10. Focus on Keywords

    I like to use this method in conjunction with “Grasping the Concept”.

    You see, there are just some things that require word-for-word learning.

    And if you’re not good at it, then learning keywords becomes your last option.

    It’s likely that you’ve used this technique if you buy the groceries. All you do is memorize keywords like “6 eggs” but never “buy half a dozen eggs” because the rest of all the words contribute nothing (or very little) to the message.

    11. Say it out Aloud

    Here’s another learning trick for auditory learners:

    Say your words out aloud.

    I’m a firm believer that the more senses you stimulate while learning, the better you’ll learn.

    This means that reading alone (using your visual sense only) is not nearly as effective as speaking your words while you read them because it stimulates your sense of hearing as well.

    Ideally, you’d want to use this technique with writing or typing.

    12. Retain While You Sleep

    Did you know that sleeping could help improve your memory?

    Well, researchers from Matthew P. Walker and Robert Stickgold sure think so. In their research, “Sleep, Memory and Plasticity”, they maintain that sleep has a major role in “memory consolidation” and “memory reconsolidation”.[4].

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    Another research published in Current Opinion in Neurology shows that,[5]

    “Sleep is important for optimal learning.”

    By that logic, memorizing just before you go to sleep is a nice way of strengthening that memory. While you sleep, your brain should work on that memory’s consolidation and reconsolidation.

    Also, it’s important to get a good amount of sleep in for improving memory in general.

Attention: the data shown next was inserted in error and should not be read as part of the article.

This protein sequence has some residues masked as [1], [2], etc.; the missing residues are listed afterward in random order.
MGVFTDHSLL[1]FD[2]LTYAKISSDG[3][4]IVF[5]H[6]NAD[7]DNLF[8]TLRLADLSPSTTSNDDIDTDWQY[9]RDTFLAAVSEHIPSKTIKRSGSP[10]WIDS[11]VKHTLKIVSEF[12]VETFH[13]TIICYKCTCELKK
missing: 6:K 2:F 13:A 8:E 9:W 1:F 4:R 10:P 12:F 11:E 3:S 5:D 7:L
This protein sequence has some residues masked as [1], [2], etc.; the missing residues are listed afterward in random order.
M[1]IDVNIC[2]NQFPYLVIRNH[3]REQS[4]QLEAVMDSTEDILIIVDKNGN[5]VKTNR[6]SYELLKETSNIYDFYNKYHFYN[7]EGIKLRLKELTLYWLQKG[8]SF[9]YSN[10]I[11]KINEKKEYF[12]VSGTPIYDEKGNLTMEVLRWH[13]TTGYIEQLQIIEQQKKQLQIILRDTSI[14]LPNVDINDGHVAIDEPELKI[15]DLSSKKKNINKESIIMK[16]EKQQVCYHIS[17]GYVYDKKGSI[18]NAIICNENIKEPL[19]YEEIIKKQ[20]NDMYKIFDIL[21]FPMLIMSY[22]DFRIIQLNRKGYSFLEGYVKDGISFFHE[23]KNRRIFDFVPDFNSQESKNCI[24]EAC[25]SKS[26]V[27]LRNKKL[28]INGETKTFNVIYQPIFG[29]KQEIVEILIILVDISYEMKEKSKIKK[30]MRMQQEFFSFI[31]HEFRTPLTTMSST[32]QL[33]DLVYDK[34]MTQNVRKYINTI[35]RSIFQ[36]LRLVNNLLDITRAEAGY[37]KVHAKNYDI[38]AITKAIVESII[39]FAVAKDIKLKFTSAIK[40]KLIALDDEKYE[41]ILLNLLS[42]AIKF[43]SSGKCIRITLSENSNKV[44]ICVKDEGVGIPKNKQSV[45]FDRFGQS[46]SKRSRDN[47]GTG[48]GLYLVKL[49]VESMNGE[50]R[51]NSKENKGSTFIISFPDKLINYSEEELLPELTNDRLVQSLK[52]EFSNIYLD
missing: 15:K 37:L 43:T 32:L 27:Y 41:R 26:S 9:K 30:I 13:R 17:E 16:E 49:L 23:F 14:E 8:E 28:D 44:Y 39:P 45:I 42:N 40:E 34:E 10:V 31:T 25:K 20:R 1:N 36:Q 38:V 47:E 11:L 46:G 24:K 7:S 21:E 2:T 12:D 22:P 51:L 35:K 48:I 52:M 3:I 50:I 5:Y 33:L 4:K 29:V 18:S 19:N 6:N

13. Challenge Yourself

    Most people think that memorizing is all about reading and speaking.

    And that’s partly why they aren’t particularly good at it.

    Most of the time, we’re trying to memorize something all day but when the right time comes, our memory fails to support us.

    A good way to eliminate that problem is to test yourself in the middle of the day.

    Challenge yourself in the middle of the day to recall what you’re trying to learn. It doesn’t necessarily need to be in a learning environment. In fact, you could try recalling while you’re in the elevator, having lunch or walking to your office.

    14. Mnemonics

    Mnemonics have been for ages to learn a list of words in order.

    And the only reason why they’ve stood the test of time is that they work.

    In this method, you list out the first letter of each word and then try creating a sentence/phrase out of them that can be memorized.

    A common example is the “Roy G. Biv” mnemonic that’s used to memorize the colors of the rainbow (Red, Orange, Yellow, Green, Blue, Indigo and Violet).

    Although recent research on effective learning techniques ranked mnemonics as a low utility learning method, the only reason for that was that mnemonics don’t have a wide variety of applications in general learning.[6]

    However, they work like magic if you’re trying to learn a foreign language or increase vocabulary.

    15. Use a To-Do List App

    The last memorizing trick on our list is to use a To-Do List app.

    A lot of these apps come with the added functionality of displaying your notes on the home screen of your phone.

    A lot of others come with a sticky notification of that note that appears 24/7 on your phone.

    By typing what you want to memorize in that note, you can then read it again every time you use your phone.

    And if you’re anything like the common man, this memorization trick should give you the opportunity to review your memory multiple times in the day.

    If you tend to forget easily, start trying these memorizing tricks. They’ve changed my life and will change yours too!

    More to Boost Your Memory

    Featured photo credit: Sincerely Media via unsplash.com

    Reference